Basilica of Santa Croce Tour
Santa Croce Square
Chapels painted by Giotto
Cross painted by Cimabue
Duration of the tour: 3 hours
Suitable for children: yes
Accessibility for different ables: yes
Difference in level: 5 metres
Further information at the bottom
The Basilica of Santa Croce: the Italian Pantheon
The Basilica of Santa Croce tour does not only mean visiting one of the most beautiful and majestic churches in Florence but also discovering one of the most well-known buildings in Italian history: the church is in fact known for being the so-called Pantheon of the Italians as it keeps the burials of illustrious personalities of Italian history, such as Galileo, Michelangelo and Machiavelli.
Thanks to its Gothic style with sober lines that were designed by Arnolfo di Cambio – one of the most important sculptors and architects between the thirteenth and fourteenth centuries –, the Basilica is also an authentic architectural jewel.
Our Santa Croce tour starts from the square facing the basilica, a very important place in Florentine history both because it has witnessed the unfolding of events related to famous men – among many, Dante Alghieri and Giuliano de ‘Medici – and because in this day the square is the setting for the Calcio fiorentino (the historic Florentine football), one of the oldest and most exciting traditions in the city.
This is also the place where you can admire some of the historic buildings of Florence, such as the Palazzo dell’Antella, an edifice whose decoration was commissioned by a knight of Malta who, as we will see, during his life had important contacts with the great painter Caravaggio …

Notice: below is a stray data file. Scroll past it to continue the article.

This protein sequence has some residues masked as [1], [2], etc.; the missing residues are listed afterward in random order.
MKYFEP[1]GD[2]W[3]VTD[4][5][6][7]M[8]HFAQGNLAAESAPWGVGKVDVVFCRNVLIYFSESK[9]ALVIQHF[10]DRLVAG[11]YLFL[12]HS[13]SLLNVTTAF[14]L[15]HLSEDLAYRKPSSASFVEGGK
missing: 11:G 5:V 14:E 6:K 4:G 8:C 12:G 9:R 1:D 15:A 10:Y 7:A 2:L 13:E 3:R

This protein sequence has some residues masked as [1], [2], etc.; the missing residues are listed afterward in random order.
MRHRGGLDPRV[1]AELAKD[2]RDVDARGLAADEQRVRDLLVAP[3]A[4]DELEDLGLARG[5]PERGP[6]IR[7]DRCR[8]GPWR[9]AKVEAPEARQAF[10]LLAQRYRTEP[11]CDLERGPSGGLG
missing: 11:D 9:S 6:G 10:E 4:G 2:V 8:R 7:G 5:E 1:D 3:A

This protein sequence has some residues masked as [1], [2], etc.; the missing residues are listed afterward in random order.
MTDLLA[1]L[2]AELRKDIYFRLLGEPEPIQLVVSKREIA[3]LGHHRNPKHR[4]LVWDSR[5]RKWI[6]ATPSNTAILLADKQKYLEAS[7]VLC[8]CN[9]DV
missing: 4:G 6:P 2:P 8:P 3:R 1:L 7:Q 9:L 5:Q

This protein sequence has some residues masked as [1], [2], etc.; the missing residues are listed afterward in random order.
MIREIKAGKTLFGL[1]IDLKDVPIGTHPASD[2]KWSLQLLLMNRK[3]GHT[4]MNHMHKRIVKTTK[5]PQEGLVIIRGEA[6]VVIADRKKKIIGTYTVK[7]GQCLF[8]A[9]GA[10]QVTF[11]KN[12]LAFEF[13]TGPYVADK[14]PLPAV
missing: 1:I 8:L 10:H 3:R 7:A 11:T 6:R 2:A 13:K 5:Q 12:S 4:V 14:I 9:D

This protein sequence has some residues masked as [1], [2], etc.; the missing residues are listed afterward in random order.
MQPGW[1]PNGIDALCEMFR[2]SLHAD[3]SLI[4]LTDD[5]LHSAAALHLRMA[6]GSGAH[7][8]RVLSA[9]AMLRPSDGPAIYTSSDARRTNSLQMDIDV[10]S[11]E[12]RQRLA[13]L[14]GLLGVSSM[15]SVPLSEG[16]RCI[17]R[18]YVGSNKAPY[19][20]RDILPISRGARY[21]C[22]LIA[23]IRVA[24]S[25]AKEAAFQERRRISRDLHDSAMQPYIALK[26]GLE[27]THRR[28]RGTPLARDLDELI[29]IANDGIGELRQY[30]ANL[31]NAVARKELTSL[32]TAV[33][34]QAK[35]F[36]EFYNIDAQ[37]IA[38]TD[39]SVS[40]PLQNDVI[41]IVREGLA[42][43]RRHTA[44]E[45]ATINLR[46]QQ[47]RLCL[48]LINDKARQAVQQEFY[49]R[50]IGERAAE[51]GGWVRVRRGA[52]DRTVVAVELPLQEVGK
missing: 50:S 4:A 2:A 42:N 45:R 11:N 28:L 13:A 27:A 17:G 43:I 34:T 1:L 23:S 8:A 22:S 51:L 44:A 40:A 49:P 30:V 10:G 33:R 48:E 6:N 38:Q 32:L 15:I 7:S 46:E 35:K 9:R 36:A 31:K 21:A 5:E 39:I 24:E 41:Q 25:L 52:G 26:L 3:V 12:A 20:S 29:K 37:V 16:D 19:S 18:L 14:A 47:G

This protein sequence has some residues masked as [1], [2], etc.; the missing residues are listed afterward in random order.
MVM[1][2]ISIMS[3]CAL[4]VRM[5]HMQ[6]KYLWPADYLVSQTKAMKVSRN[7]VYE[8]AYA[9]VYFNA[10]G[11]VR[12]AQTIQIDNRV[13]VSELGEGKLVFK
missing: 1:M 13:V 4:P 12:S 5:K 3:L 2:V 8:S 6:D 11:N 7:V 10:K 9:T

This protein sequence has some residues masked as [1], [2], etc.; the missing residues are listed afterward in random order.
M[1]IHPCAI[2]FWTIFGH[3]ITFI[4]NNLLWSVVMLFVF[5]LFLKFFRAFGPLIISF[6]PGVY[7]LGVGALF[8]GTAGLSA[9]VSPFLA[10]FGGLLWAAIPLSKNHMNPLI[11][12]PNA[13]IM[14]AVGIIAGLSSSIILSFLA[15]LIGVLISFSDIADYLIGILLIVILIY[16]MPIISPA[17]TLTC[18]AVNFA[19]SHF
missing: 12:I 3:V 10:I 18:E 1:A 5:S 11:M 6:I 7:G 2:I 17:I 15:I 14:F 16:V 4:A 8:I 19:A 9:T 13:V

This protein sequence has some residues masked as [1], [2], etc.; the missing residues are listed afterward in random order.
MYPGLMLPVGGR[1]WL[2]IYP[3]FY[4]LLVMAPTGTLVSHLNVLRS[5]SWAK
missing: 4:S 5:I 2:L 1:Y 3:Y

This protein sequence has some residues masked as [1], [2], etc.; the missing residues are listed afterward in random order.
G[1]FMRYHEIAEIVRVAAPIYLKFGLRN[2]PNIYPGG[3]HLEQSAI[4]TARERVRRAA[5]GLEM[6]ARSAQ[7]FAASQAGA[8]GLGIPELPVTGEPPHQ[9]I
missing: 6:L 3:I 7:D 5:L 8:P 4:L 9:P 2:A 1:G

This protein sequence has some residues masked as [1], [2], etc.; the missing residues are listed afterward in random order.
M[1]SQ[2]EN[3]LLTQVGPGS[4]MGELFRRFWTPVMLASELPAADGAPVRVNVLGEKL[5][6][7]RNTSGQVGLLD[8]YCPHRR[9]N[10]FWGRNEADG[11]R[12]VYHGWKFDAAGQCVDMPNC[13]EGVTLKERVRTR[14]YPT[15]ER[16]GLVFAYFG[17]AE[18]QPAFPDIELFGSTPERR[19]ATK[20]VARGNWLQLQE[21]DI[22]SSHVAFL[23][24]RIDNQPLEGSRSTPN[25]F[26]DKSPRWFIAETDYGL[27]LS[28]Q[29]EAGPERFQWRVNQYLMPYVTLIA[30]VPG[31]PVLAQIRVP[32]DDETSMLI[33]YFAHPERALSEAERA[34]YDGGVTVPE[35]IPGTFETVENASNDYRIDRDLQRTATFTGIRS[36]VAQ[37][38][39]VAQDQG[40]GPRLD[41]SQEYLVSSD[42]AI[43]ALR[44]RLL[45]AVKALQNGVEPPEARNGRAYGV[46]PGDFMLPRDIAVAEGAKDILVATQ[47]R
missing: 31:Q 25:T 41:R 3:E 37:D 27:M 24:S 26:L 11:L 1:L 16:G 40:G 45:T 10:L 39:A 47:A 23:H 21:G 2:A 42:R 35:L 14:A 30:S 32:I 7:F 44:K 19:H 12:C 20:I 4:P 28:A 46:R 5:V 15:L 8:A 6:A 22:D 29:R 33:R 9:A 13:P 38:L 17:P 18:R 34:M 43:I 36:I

Stories of the true Cross, Agnolo Gaddi, High altar
The biggest Franciscan church in the world
Entering inside the Basilica, what first catches your attention will be its majesty. Well, it is important to know that Santa Croce Basilica is the largest Franciscan church in the world: the length of the building is a hundred and fifteen metres and its width is thirty-eight metres. We will see the famous burials of the church starting by that of Michelangelo, decorated with allegories representing the Arts in which he was the undisputed master: Painting, Sculpture and Architecture. It will be interesting to find out why the position of this tomb is somehow connected to the large altar on its left and which is where, in a canvas representing the Ascent on the Calvary, a man has the very features of Michelangelo Buonarroti … We will then go to discover the Galileo Galilei’s tomb, the founder of modern science and the man who, according to what Ugo Foscolo in the Sepolcri wrote, «saw / under the ethereal pavilion rotate / more worlds, and the Sun radiating them motionlessly […] ».
Galileo’s tomb and the strange correspondence with Michelangelo’s
The statues of the allegories surmounting the tomb symbolize the disciplines studied by the scientist, but they had to be three and not just two as we see today: in addition to Geometry and Astronomy, Philosophy should have completed the decoration of the tomb; for a reason that we will discover, the ecclesiastical authorities did not give permission to add it …
Another curious thing about Galileo is that, for about a century, his burial was located in another place of the church, almost hidden from the sight of faithful. Once buried in its present position, his tomb was placed exactly in correspondence with that of Michelangelo: we will discover together what are the unexpected and surprising connections between the two Tuscan geniuses… In the Basilica of Santa Croce we also have the tomb of Niccolò Machiavelli, a great political theorist and author of a famous literary work entitled the Prince. We then see the tomb of Gioacchino Rossini ,the musician who was author of the famous opera Il Barbiere di Siviglia. Finally we will see the Ugo Foscolo’s tomb, author of the celebratory poem which – as it was said greatly contributed to the fame of the Santa Croce’s burials.